As well, Augustine learned of a community of ascetics living in Milan.
In the past Augustine had prayed for chastity.
But part of him was not ready for it, and he would add the words, "but not yet," to his prayer.
In his mind he was ready to dedicate himself completely to God, but his uncontrolled emotions still opposed this decision.
He was held back by his concern that his previous immoral life still had some power over him.
Augustine was impressed by these various examples of Christian community. It was quite possible that his acceptance of baptism might then lead to the additional option of celibacy.
This was even more probable because he had remorse for what he saw as the sexual immorality and excess of his earlier years.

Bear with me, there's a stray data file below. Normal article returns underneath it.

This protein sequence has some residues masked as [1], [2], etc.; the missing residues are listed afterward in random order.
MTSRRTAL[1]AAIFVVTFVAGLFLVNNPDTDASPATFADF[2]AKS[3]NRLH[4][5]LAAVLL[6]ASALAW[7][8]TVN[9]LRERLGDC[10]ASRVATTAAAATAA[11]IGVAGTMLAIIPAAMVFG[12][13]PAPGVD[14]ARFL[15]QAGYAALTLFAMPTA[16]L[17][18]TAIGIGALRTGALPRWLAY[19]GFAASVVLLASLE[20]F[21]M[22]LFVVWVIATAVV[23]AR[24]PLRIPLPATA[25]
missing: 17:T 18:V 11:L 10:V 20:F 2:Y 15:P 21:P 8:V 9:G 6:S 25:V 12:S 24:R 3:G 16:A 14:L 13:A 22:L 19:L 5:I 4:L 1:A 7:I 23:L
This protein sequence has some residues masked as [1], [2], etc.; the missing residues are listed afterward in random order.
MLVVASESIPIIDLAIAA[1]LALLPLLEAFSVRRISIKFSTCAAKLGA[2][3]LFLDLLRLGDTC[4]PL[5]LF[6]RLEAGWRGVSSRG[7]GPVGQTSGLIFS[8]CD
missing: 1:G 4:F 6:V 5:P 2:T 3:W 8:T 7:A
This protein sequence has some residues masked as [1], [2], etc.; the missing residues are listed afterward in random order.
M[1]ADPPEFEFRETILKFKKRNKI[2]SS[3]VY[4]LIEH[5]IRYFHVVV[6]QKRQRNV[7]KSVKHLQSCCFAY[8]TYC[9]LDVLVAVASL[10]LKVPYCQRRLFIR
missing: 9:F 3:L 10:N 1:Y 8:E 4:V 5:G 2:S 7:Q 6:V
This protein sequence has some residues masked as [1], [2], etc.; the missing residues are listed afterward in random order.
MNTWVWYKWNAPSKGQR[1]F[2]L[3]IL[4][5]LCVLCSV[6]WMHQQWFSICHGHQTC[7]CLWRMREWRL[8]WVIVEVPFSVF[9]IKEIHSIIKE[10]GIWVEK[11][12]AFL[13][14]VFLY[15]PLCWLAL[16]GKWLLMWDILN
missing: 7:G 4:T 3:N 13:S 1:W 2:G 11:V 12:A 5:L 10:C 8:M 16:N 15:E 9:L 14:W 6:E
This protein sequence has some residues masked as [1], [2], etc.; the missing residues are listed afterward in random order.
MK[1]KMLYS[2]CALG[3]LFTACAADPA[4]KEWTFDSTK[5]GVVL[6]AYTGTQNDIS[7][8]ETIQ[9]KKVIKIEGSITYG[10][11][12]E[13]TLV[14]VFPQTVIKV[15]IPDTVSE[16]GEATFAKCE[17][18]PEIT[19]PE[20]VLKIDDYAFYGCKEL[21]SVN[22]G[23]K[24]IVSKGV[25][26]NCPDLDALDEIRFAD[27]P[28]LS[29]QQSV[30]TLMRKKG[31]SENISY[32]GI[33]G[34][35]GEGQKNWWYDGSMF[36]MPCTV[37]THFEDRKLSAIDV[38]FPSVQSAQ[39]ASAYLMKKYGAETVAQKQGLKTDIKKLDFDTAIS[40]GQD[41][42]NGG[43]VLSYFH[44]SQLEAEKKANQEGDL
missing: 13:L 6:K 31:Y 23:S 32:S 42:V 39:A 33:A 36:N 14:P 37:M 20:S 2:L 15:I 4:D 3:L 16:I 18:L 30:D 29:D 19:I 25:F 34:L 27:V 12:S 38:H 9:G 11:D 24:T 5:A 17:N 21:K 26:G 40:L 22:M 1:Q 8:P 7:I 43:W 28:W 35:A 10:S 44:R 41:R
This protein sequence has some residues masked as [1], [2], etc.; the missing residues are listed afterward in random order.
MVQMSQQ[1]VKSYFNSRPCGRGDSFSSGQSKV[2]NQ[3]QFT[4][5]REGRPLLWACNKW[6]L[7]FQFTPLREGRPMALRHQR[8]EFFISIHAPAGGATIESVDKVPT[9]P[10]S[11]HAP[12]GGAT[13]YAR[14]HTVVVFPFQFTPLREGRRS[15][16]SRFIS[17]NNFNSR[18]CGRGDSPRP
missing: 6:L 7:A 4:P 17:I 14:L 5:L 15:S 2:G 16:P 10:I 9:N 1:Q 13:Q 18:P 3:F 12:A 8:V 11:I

This is exemplified in the action of Augustine of going to Cassaciacum
to form a community for study and Christian contemplation.
His purpose was to form a lay community
. There he was devoted to prayer and reading, and remained celibate.
He made it a condition of his accepting priesthood that he still be allowed to form a community and to live in it.
A little later in his life, his Rule
demonstrated in both theory and practice that style of Christian life to which he had begun to feel called even before he had accepted the waters of baptism.
In Milan before his baptism, Augustine was fighting an inner conflict. On the one hand there was the option of his impending marriage.
And on the other hand, there was his desire to dedicate himself to a search for truth and wisdom, which in the tradition of many great philosophers was typically conducted in a celibate state.